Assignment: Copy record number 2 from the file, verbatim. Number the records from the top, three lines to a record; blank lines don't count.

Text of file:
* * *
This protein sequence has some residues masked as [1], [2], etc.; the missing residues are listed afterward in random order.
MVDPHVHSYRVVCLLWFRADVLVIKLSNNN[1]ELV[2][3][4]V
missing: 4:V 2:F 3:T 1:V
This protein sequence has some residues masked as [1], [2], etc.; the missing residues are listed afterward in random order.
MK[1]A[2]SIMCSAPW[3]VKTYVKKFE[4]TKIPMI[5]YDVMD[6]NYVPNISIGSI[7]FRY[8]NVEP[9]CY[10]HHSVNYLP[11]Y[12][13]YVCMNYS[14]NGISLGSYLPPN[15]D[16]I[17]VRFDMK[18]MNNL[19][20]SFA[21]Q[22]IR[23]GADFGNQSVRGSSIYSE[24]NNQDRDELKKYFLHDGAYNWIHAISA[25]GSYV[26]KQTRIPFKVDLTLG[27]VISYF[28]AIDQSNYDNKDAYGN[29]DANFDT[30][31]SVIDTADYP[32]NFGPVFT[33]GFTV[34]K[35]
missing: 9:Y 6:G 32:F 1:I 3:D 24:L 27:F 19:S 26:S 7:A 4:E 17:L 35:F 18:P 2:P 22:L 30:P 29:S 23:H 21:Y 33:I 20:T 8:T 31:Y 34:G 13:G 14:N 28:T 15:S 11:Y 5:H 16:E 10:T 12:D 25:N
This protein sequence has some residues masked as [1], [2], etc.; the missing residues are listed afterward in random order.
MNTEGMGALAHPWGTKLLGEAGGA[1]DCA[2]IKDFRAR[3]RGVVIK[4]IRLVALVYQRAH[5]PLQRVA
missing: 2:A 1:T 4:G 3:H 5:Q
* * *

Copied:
This protein sequence has some residues masked as [1], [2], etc.; the missing residues are listed afterward in random order.
MK[1]A[2]SIMCSAPW[3]VKTYVKKFE[4]TKIPMI[5]YDVMD[6]NYVPNISIGSI[7]FRY[8]NVEP[9]CY[10]HHSVNYLP[11]Y[12][13]YVCMNYS[14]NGISLGSYLPPN[15]D[16]I[17]VRFDMK[18]MNNL[19][20]SFA[21]Q[22]IR[23]GADFGNQSVRGSSIYSE[24]NNQDRDELKKYFLHDGAYNWIHAISA[25]GSYV[26]KQTRIPFKVDLTLG[27]VISYF[28]AIDQSNYDNKDAYGN[29]DANFDT[30][31]SVIDTADYP[32]NFGPVFT[33]GFTV[34]K[35]
missing: 9:Y 6:G 32:F 1:I 3:D 24:L 27:F 19:S 26:S 7:A 4:E 17:L 35:F 18:P 2:P 22:L 30:P 29:S 23:H 21:Y 33:I 20:T 8:T 31:Y 34:G 13:G 14:N 28:T 15:S 11:Y 5:H 16:E 10:T 12:D 25:N